After an understandably shaky couple of years, the number of new Canadian businesses entering the marketplace seems to be trending back in the right direction. This is especially true for millennials, and Gen Z entrepreneurs, who are responsible for approximately half of the new businesses started after the pandemic.
If you’ve recently started a new business or are thinking of becoming an entrepreneur, use the tips in this post as a guide as a checklist to keep you on the right path.
Have a Solid Business Plan
Business plans may be needed for funding, but when taken seriously, they can provide a road map to your startup’s success.
First, decide why it is you want to start this business and what your mission is, beyond making money. Having a clearly defined mission can help you make decisions when the answer isn’t always clear, will help differentiate you from your competitors and can get you buy-in from customers who believe in your mission.
Next, you’ll want to do some market research to know the size of the market, who the main players are, what your differentiator is and a complete a SWOT analysis (strengths, weaknesses, opportunities and threats) to help you strategize.
Another key to any business plan is the financial plan. In it, you account for your costs, calculate how to bring your vision into reality and keep it afloat in the early going. Financial plans typically include income statements, cash flow statements, balance sheets, etc. Ideally, you’ll want to have these prepared by a professional business accountant, especially if you need them to apply for funding. Every business needs to consult an accountant at least periodically as they can ensure your numbers are accurate and help you make important decisions based on those numbers.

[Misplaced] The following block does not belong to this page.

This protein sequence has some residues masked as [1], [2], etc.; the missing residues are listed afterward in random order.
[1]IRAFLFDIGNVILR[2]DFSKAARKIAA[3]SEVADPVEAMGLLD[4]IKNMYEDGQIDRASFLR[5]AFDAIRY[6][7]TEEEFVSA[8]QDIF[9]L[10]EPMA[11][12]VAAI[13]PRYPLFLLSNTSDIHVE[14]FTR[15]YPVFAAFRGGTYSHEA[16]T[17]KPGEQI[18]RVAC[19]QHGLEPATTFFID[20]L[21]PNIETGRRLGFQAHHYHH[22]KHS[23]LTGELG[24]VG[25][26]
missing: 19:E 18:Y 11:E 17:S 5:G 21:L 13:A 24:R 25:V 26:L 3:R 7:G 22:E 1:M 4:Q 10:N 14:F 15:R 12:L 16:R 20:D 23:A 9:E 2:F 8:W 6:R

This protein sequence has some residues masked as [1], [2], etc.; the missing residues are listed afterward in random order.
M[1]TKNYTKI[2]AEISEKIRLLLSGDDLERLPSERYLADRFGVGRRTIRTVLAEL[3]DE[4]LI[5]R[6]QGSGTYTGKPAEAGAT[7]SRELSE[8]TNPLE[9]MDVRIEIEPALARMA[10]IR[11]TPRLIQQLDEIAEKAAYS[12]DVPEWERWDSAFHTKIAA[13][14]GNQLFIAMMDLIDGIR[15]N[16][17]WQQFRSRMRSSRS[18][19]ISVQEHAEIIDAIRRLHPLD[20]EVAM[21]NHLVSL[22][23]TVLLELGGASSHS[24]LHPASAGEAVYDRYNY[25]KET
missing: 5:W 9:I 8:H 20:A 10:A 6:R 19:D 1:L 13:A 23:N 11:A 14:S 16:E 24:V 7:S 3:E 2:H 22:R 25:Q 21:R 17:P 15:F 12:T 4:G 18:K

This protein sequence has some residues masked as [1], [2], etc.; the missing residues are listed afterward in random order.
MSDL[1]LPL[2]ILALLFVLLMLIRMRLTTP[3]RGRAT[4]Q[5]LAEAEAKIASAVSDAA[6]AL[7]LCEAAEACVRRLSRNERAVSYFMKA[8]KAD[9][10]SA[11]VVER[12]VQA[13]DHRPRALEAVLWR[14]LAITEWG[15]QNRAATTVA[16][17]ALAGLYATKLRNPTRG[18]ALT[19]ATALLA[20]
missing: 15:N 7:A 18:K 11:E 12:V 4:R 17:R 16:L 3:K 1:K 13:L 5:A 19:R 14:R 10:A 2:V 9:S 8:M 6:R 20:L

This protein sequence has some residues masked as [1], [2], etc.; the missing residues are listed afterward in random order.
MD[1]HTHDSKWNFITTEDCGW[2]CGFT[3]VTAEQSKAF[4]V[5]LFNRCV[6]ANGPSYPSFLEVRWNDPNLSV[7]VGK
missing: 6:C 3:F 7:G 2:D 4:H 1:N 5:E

Keep an Eye on Your Cash
For far too many businesses, their downfall is caused by a lack of cash. It’s vital for your startup’s survival to be able to pay its bills, and it can only do this with cash on hand. This is known as your business’s cash flow – the amount of money coming in vs the amount going out – which should not be confused with profitability. You can make sales on paper, but until you collect on those sales, they won’t help your cash flow, meaning you’ll have to find another way to pay your expenses.
Networking where your customers network is one of the oldest and most effective ways to market your business and make a name for yourself in your industry. It’s also a good idea to consider networking with other entrepreneurs to learn from them. Startups experience many of the same growing pains regardless of the industry they’re in, and you can learn from others who have been where you are now.
Startup Canada’s Community page is a great resource for getting connected with other startups and mentors.
Once you’ve started operations, you’ll need to market and provide great customer service. But in every facet of your business, you have to be flexible and adapt to new circumstances. This could mean trying new marketing techniques, using different suppliers or adjusting your business strategy to address your current reality.